Sarod Virtuoso, Khan Saheb Amjadji to perform in Sydney

amjad ali khan


Amjad Ali Kahn with Ayaan Ali Khan and Amaan Ali Khan

By K Raman

After a protracted wait, Amjadji will be at the Seymour theatre on April, 24, 2015, to perform, thanks to Sri. Krishnamoorthy, Head of Soorya Organisation and Sri. Sudhir Das, The Sydney chapter chief of Soorya enterprises. This time we will hear the trio of greats consisting of Khan Saheb and his illustrious sons who will be on the podium.

The first impression I got as I met Ustadji many years ago was the very serene look on his face, with no tendency to talk overtly. He looked like a pious hermit, an introvert, fully engrossed in his music.   Whatever he utters are well constructed and thought provoking logical talk connected to musical melodies and laya pattern with the intense mathematics governing them. I soon realised that he lives in a ”˜musical bubble’ on his own untouched by ego, hatred or jealousy towards fellow musicians.

On his advent as an 11 year old, he had no notion of his pedigree, lineage, musical tradition of his family of six unbroken generations of Sarrod playing and the  job he was expected to do over the long years to follow. He only wanted his Sarod to sing for him and nothing else. He is a direct disciple of Tansen, a musician’s musician. Lamps lit itself when Tansen sang, and he could bring rain during draught by singing in Raga Amrithavarshini.

Kris Raman







Kris Raman (left) with the maestro

When I met him some 15 odd years ago, I understood straight away that he is a traditionalist in his music and day to day life. As I addressed him either as Khan Saheb or Usthatji or Amjadji, that too every time I brought his name up, he complimented me for doing so. He said “you are respecting my music as well as me its practitioner”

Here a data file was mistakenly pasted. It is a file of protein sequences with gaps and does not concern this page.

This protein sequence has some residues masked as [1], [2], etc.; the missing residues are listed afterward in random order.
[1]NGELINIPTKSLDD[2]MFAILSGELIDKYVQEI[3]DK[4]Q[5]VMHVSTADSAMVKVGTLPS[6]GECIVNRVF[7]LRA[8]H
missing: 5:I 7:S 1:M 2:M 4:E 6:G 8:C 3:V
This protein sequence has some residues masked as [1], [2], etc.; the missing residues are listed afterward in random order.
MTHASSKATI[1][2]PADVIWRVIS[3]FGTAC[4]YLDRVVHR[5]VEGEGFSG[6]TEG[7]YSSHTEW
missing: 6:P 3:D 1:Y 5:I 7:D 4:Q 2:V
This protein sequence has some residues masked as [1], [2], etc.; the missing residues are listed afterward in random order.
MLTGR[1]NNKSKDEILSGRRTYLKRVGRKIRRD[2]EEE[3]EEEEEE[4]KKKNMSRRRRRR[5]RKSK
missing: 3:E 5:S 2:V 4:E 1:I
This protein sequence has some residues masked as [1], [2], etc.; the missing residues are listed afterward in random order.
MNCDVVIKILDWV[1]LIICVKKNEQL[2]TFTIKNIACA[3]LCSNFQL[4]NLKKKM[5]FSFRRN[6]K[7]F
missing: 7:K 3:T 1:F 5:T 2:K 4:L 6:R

Sarod is a Lute like stringed instrument. It generates a melodious, deep, introspective and weighty sound in the hands of a maestro and very suited for Indian classical music, with the resonant, reverberating notes it produces. It is the ”˜Sympathetic strings’, that does the trick.

Sarod is noted for its pristine total quality, capable of generating a wide spectrum of emotions, and a varied related dynamics it can offer. Sarod is a combined version of Afghan Rabat, Sursingar, and Saraswathi Veena, with a story to tell of 2500 years. Tansen was the one who introduced Sarod to Indian classical music. One of his descendants Usthad Jaffar Khan is the one who made structural modifications to Sarod by introducing metal finger boards and metal strings in its construction. It remained fretless all along. Jaffar Khan did so to facilitate and execute ”˜Meeds’ (glides), curves and minute musical aesthetic features. It was Janab Alauddin Khan who made many more changes to Sarod bringing it to its modern status incorporating 15 Tarab strings, 3 Chicari strings, 4 main or primary strings and 3 Thaat strings. Hafiz Ali Khanji is the father of legendary Amjadji, the sixth loop of the Sansia Bangeshi lineage. Amjadji is a past master to coax his instrument to bring out scintillating busts of Raga sancharas, cloaked with ”˜Laya prastaras’ besides decorating it with many innovative and mind boggling Manodharma beautifications. His classy methodology in elaborating ragas and innovative swara ”˜padhathi’ is one of its kinds. Within no time he is able to transport avid listeners to a musically celestial region. The young Khans are reverently addressed as “the coming Masters” by seasoned scribes. Khan Saheb says “music detaches me from the rest of the world; moreover I spent 8 to 10 hours of each day on Riaz, perfecting my music endlessly repeating the ”˜sangathis’; I have no time to do other things”

Khan Saheb as tradition warrents begins his concerts with a Raaga Aalap, a set of highly subtle, meditative musical movements. His skill lies in the usage of ascending and descending of notes variation, in which some may be flattened or sharpened to suit the mood and need. In short each note brings up a particular flavour. Such a maestro when arrives with his two brilliant sons should be welcomed and heard to in the classy venue of Seymour centre. Hope we could give him a packed hall.


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